of perceptions, and therefore might not be considered as optimal by an
analyst. But what does that mean to the hierarchy that exists?
Similarity rating 0 (Rick 0).
Another corrolary: Every second part of an optimal trajectory is
itself an optimal trajectory. The past does not matter
Well, this is pretty vague but, I've gotta admit that PCT leads to
the same conclusion.
Again I don't understand Hans. It's that word "optimal". If "optimal" means
that the model of the environment is only as good as it is, and the
behaviour based on the model is the reference against which the optimality
of the behaviour is judged, then both this and the previous corollary are
tautologies. If "optimal" means something else, I don't know what that is,
except for evolutionary success. Some control systems leave no
descendants, so they are not "optimal" in that sense. But we all came
from ancestors who did leave descendants, so our ancestors must have been
"optimal", I suppose, even if we are not.
I agree with Rick here. It's vague, but I understand "the past does not
matter" to mean that memories of the past are actually in the present, in
which case we have another tautology. It doesn't matter to a tautology
which view is taken of a control system, so I agree with Rick in giving
a similarity rating of 10.
Why, according to MCT, do people have problems?
People have to solve the riddle of how to live optimally.
In HPCT, "problems" mean that some aspect of control is imperfect, whether
it be of intrinsic or of perceptual variables. Imperfect control is often
due to conflict between control systems, either within the same body or in
different bodies. But Hans claimed that all behaviour is optimal, so again
I don't understand where the "riddle" is in learning to behave optimally.
Similarity rating a dubious 5 (Rick 0).
Why do people fight with one another?
Because one person does not understand how he/she can "control" the
other. A person is like a rock or a chain saw or a chemical plant in
that he/she/it can be controlled only if we get to know how he/she/it
functions...Fighting is suboptimal behavior.
Apart from the last sentence, which again seems to conflict with "all
behaviour is optimal", one _can_ construe Hans's statement as agreeing
with HPCT if one wants to. One can also construe it as being in direct
opposition to HPCT. So it is hard to assign a similarity rating. On the
assumption that to "control" another person is to act so that the other
person's actions advance one's own goals, Hans's answer is almost an HPCT
answer. The main different is that in HPCT there is no part of the
hierarchy that "understands how" it works. The "understanding" is
distributed through the structure. When one's actions serve to advance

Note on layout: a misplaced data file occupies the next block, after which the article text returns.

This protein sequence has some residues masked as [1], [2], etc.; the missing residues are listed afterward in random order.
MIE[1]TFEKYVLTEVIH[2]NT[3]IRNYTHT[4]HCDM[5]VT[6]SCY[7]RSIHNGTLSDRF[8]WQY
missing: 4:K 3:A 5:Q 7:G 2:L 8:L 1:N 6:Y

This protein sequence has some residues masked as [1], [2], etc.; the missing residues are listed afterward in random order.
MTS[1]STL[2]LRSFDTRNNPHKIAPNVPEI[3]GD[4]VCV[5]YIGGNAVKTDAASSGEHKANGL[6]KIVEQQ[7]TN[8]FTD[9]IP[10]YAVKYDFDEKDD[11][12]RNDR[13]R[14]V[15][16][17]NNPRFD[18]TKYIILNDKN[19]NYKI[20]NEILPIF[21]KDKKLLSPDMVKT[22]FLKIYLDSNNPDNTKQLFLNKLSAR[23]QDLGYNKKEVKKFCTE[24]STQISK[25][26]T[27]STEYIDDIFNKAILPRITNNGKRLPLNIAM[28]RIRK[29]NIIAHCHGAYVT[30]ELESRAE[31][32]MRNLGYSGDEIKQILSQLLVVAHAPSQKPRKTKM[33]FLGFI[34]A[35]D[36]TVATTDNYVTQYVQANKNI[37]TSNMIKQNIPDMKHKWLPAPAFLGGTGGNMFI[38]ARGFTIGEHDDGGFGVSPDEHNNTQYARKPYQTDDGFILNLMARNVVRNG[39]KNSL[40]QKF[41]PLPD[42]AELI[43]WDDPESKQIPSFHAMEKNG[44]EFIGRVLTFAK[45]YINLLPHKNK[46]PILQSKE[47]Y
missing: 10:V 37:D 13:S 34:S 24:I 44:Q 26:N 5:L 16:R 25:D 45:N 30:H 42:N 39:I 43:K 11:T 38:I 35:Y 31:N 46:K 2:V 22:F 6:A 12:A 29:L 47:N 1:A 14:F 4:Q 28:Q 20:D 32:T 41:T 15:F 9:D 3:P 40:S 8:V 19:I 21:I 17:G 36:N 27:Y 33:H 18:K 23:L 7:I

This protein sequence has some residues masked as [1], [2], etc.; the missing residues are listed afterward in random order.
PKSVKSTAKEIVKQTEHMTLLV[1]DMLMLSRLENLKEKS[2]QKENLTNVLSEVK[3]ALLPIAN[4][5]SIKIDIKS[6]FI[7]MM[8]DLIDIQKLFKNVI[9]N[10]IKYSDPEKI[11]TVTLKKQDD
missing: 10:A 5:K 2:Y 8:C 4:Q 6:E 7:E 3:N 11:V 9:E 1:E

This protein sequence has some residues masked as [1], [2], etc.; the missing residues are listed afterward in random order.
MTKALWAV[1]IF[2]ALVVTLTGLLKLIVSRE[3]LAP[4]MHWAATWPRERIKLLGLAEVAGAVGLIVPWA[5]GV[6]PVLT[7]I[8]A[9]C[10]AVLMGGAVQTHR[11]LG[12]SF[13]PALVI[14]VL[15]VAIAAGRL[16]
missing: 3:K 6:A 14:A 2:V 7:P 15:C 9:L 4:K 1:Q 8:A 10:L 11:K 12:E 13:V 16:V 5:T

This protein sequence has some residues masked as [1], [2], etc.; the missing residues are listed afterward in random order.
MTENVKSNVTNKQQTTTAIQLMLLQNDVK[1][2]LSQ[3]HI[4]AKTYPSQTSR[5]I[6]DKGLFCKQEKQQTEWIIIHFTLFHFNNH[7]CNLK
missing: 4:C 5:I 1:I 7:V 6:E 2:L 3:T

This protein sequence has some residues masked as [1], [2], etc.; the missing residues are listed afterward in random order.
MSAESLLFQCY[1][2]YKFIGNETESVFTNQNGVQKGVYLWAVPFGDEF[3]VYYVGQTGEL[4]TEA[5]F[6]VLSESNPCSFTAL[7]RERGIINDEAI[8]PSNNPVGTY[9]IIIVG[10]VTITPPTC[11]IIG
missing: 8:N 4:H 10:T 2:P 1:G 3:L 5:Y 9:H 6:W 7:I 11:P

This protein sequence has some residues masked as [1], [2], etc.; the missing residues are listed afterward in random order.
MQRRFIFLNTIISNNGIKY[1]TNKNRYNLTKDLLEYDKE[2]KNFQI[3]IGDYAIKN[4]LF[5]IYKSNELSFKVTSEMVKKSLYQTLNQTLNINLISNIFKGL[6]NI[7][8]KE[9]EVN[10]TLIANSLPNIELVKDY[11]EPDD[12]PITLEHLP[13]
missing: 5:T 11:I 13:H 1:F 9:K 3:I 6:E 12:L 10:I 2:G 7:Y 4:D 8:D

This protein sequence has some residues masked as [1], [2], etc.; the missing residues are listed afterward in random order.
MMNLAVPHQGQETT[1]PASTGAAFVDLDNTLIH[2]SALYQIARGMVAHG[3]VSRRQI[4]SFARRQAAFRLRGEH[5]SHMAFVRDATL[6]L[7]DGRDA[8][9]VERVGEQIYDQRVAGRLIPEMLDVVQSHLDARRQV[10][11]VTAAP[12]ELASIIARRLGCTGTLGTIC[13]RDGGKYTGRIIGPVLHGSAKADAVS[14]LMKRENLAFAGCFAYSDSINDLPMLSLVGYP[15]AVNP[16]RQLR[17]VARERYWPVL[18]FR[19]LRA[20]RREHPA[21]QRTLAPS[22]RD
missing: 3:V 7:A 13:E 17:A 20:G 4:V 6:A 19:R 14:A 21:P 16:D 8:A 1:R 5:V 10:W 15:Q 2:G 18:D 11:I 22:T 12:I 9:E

one's own goals, the structure is less likely to change than when they
don't. And when at the same time one's actions serve to advance another
person's goals, the other person's structure is unlikely to change. So
collaboration is stable whereas conflict is not. The two people's systems
come to "understand" how to "control" each other.
Maybe that's what Hans means. If so, similarity rating 10 (Rick 0). But
that may not be what he means, and the similarity rating could go as low
What can people do to get along with others and themselves?
Build better models. Get to know others better.
That's very vague, but since the essence of MCT is the building of explicit
models, it's probably the best that can be done. In HPCT, the same effect
comes about by reorganization that happens more when conflict impedes good
control than when conflict is removed. Implicitly, then, the answers are
the same, since to "build better models" in HPCT translates into "reorganize
into a structure that controls better."
But, reversing field, Rick says:
PCT would say that this is
_exactly_ the wrong way to go. The first thing to do to get along with
people is to realize that people are control systems and that, therefore,
they cannot be controlled arbitrarily.
Rick is saying that PCT _requires_ the building of models. As I noted at the
top of this message, we acknowledge that models may well be used at the
upper levels of an HPCT structure, but in my similarity ratings I am
assuming that we have an extreme variant that does not use models. By his
own statement, Rick should have given a similarity rating of at least 8,
rather than the zero he did give. I give a similarity rating of about 7.
Ok. That's it for this group. There were a total of 15 answers; the
highest possible similarity score is, thus, 150. I gave MCT a total
similarity rating of 30 yielding an average similarity value of 2
out of 10 between MCT and PCT (assuming all answers are equally
My similarity ratings total 90 to 100 out of 150, or an average of around 6
out of 10.
MCT may be the greatest thing since sliced bread (I'll take the sliced
bread, thanks) but it is DEFINITELY not PCT.
Nobody said it _was_ PCT, and I prefer to slice my own bread, thank you.
But the implications of MCT are not as different from those of PCT as
Rick makes out.
Then again, maybe I don't understand MCT very well.
I can see from the message headers that there were several subsequent
postings on this topic, but it seemed to me worthwhile presenting my own
answers independently of whatever anyone else might have said on these
various issues. Sorry if my comments turn out to have been redundant.
Now for the rest of the 200 backed-up messages.